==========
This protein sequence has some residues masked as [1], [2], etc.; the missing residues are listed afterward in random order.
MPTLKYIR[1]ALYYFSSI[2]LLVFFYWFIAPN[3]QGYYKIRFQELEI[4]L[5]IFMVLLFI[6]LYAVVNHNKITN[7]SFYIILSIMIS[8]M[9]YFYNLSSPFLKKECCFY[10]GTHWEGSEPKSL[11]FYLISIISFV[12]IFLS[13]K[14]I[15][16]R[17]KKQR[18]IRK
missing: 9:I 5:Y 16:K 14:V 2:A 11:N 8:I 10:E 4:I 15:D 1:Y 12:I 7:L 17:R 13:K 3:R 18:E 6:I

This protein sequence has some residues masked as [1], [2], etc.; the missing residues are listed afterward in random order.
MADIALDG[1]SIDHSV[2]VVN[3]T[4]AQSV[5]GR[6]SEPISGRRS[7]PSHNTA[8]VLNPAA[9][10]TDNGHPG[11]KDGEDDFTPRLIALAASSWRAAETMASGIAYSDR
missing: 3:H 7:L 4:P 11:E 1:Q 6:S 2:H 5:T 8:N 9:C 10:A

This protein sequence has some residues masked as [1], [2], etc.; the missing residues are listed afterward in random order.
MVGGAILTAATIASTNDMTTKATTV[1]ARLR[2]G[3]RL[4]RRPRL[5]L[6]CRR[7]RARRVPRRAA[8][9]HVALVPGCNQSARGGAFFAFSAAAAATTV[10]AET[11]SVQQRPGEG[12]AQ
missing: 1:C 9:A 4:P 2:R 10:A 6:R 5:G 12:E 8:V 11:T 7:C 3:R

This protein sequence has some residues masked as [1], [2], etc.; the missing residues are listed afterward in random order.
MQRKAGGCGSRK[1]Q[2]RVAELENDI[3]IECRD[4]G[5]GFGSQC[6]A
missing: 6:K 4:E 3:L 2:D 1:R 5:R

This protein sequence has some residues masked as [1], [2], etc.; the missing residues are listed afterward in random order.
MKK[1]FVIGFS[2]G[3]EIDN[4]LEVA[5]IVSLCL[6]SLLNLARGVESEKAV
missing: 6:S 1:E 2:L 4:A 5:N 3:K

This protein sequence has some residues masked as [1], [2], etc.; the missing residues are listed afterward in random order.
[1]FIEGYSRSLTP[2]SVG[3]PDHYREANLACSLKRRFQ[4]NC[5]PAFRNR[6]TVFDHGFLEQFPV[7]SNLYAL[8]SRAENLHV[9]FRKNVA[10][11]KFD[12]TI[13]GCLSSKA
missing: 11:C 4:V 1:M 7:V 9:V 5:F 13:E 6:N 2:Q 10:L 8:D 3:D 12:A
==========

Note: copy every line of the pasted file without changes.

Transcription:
This protein sequence has some residues masked as [1], [2], etc.; the missing residues are listed afterward in random order.
MPTLKYIR[1]ALYYFSSI[2]LLVFFYWFIAPN[3]QGYYKIRFQELEI[4]L[5]IFMVLLFI[6]LYAVVNHNKITN[7]SFYIILSIMIS[8]M[9]YFYNLSSPFLKKECCFY[10]GTHWEGSEPKSL[11]FYLISIISFV[12]IFLS[13]K[14]I[15][16]R[17]KKQR[18]IRK
missing: 9:I 5:Y 16:K 14:V 2:A 11:N 8:I 10:E 4:I 15:D 1:Y 12:I 7:L 17:R 13:K 3:R 18:E 6:I

This protein sequence has some residues masked as [1], [2], etc.; the missing residues are listed afterward in random order.
MADIALDG[1]SIDHSV[2]VVN[3]T[4]AQSV[5]GR[6]SEPISGRRS[7]PSHNTA[8]VLNPAA[9][10]TDNGHPG[11]KDGEDDFTPRLIALAASSWRAAETMASGIAYSDR
missing: 3:H 7:L 4:P 11:E 1:Q 6:S 2:H 5:T 8:N 9:C 10:A

This protein sequence has some residues masked as [1], [2], etc.; the missing residues are listed afterward in random order.
MVGGAILTAATIASTNDMTTKATTV[1]ARLR[2]G[3]RL[4]RRPRL[5]L[6]CRR[7]RARRVPRRAA[8][9]HVALVPGCNQSARGGAFFAFSAAAAATTV[10]AET[11]SVQQRPGEG[12]AQ
missing: 1:C 9:A 4:P 2:R 10:A 6:R 5:G 12:E 8:V 11:T 7:C 3:R

This protein sequence has some residues masked as [1], [2], etc.; the missing residues are listed afterward in random order.
MQRKAGGCGSRK[1]Q[2]RVAELENDI[3]IECRD[4]G[5]GFGSQC[6]A
missing: 6:K 4:E 3:L 2:D 1:R 5:R

This protein sequence has some residues masked as [1], [2], etc.; the missing residues are listed afterward in random order.
MKK[1]FVIGFS[2]G[3]EIDN[4]LEVA[5]IVSLCL[6]SLLNLARGVESEKAV
missing: 6:S 1:E 2:L 4:A 5:N 3:K

This protein sequence has some residues masked as [1], [2], etc.; the missing residues are listed afterward in random order.
[1]FIEGYSRSLTP[2]SVG[3]PDHYREANLACSLKRRFQ[4]NC[5]PAFRNR[6]TVFDHGFLEQFPV[7]SNLYAL[8]SRAENLHV[9]FRKNVA[10][11]KFD[12]TI[13]GCLSSKA
missing: 11:C 4:V 1:M 7:V 9:V 5:F 13:E 6:N 2:Q 10:L 8:D 3:D 12:A